5 Jun 2018

5 Jun 18 - Northern Triathlon: Part One

In 2012, I visited Irton Fell in the Southern Lakes of Cumbria looking for Mountain Ringlets which were the only British breeding Butterfly I hadn't seen. Additionally, there is Cryptic Wood White in Northern Ireland, but that till have to wait till I have another reason to head across the water. They had been flying a week or two before & the forecast looked OK. The weather had been glorious in Yorkshire that morning as I looked for my first Large Heaths & I quickly saw at least four.
Large Heath: Crowle Moors, Yorkshire (1 July 12)
Large Heath: Crowle Moors, Yorkshire (1 July 12)
I carried on across the Pennines to Irton Fell in the Southern Lake District only to find the sunshine that was promised for that afternoon hadn't materialised & as I arrived steady rain set in. After a couple of hours kipping in the car, the rain had stopped. However, it was now late afternoon, completely overcast & windier than I would have liked. I had a quick walk up the hill onto the start of the moors anyway to stretch my legs before the long journey home. At least I would at least get a feeling for the site. Needless to say, I didn't see any Mountain Ringlets. Mountain Ringlets have a reputation of only wanting to fly when the sun is out & disappearing deep into the long grass when the weather isn't favourable.
Irton Fell: The views looking West over Sellafield weren't so inspiring on my first visit & I remember it being a lot more overcast than this photo suggests (1 July 12)
Since that first visit, I've been looking for suitable weather to try again. However, in previous years, I've struggled to find confirmation when Mountain Ringlets have been flying at Irton Fell & secondly to find good sunny conditions that fall on a weekend. This year I saw that the Mountain Ringlets had been flying from late May & secondly there was a sunny day on the forecast for the 5 June. Admittedly, this isn't a weekend day, but I've still got a little bit of time before I start looking for a new contract. After a very early alarm call, I made good time & arrived at Irton Fell just after 11. The weather had been improving as I was heading North. However, it was still mainly cloudy, but with the sun breaking through for a few minutes at a time.
Irton Fell: The moors looking East. A lot more blue sky on the second visit & the amount of blue sky got better as the day progressed (5 June 18)
I reached the start of the moor after about 15 minutes. There was another guy scanning for Mountain Ringlets. I checked with him, but he hadn't seen any: although he hadn't been looking for too long. I started to walk around & after about five minutes I saw a small dark Butterfly flying over the moorland grass. It was only slightly larger than the Small Heaths that were also flying. It was smaller than I had expected, but then I hadn't checked how large they were & had naively assumed it would be closer to the size of a Meadow Brown. The dark Butterfly finally landed & I quickly confirmed it was my first Mountain Ringlet. There was time to grab a few quick photos, before it was on the wing again. It flew for about 40 metres before landing again & fast enough that I could only just keep up over the rough ground. It only spent about a minute or so each time it landed, before it was back on the wing. After a few flights, I was briefly distracted & lost it.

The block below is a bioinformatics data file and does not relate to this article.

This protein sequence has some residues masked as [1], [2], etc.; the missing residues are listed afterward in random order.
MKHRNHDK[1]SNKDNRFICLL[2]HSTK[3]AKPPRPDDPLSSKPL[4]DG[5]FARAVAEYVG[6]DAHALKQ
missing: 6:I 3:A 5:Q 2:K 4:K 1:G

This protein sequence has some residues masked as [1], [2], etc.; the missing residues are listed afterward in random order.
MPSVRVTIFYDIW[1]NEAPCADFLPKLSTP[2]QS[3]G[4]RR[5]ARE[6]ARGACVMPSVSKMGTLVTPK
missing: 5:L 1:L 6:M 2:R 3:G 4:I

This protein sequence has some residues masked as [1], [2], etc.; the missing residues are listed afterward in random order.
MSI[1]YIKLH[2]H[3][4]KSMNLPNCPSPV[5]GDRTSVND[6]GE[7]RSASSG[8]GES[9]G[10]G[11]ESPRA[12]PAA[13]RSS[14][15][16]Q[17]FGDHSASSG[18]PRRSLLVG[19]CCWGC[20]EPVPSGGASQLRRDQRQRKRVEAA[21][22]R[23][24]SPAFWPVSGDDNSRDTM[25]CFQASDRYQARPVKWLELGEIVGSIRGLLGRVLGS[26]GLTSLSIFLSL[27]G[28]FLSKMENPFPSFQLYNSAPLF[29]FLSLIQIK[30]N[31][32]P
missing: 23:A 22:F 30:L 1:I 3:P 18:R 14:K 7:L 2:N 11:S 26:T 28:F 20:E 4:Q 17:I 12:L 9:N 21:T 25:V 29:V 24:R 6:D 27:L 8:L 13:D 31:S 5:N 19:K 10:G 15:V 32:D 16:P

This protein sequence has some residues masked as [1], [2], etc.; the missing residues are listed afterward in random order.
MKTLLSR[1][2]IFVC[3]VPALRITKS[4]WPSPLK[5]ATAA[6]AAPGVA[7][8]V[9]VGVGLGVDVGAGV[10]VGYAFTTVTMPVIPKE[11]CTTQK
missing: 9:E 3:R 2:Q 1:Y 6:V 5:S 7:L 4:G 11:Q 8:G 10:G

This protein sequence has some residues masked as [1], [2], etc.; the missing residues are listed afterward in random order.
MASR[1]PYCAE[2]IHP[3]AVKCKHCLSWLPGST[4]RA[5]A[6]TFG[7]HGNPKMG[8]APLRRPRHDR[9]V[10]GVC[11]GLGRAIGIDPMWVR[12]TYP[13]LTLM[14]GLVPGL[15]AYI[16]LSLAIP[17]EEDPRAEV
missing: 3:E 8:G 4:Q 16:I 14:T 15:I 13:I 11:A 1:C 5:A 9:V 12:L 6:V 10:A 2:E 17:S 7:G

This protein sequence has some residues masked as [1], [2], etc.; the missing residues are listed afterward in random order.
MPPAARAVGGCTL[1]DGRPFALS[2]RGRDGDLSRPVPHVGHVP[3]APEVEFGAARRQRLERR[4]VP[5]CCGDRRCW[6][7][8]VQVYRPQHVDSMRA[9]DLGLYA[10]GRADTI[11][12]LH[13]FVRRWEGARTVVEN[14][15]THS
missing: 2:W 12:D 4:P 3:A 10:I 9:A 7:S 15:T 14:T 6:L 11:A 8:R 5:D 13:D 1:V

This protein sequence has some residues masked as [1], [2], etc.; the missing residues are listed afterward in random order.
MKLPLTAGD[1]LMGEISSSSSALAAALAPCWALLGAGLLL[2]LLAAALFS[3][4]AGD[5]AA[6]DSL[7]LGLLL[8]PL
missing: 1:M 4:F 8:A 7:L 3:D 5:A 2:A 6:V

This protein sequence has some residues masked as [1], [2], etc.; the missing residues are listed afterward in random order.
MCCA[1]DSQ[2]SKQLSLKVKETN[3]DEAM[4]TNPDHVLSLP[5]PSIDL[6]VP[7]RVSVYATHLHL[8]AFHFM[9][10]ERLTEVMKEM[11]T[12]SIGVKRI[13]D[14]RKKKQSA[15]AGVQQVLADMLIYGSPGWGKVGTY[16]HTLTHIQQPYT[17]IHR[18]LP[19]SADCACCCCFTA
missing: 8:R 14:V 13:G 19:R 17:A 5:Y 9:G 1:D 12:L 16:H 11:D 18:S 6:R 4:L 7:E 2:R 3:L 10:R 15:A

Mountain Ringlet: Male. While it's not going to win any photographic prizes, it was good to see my first Mountain Ringlet given it's a 750 mile round journey from Dorset
It wasn't long before I had picked up a second individual in flight & this one, briefly crossed paths with another.
Mountain Ringlet: The second individual I saw was much better marked
After that I kept finding individuals within a few minutes of stopping following the previous individual. On a couple of occasions, I saw three in the air at the same time. It was difficult to be sure of numbers, however, I saw a minimum six in about 100 metres of moorland. All were males & very equally active, although they did generally stop flying every time it clouded over. But within a few minutes the sun & the Mountain Ringlets reappeared.
 Mountain Ringlet: Male. As soon as they landed they spread their wings, so trying to get an underwing shot was always difficult
Mountain Ringlet: Male
Generally, the Mountain Ringlets were either landed on small yellow flowers to feed or on one of the many dried cowpats, perhaps they were marginally warmer than the grass. I found the best approach was to try walking to keep up with them when they flew, as they didn't stay put on the ground for long when they landed. Also they were easy to lose on some of the longer flights, as they kept low to the ground. If they flew behind a patch of long grass they were tricky to relocate if you were not close to them.
Mountain Ringlet: Male. Females have the orangy colour covering most of the under forewing
Mountain Ringlet: Male
Mountain Ringlet: Male. A final upperwing shot for this well marked individual
I didn't see any females. However, it sounds like they are not as active or showy as the males & tend to wait in the longer grass for the males to find them. After an hour or so, I decided that I was happy with the views & photos and that I needed to move on (after all Triathlons have three legs, are run against the clock & this was only the first leg).
Small Heath: This Small Heath had clearly seen better days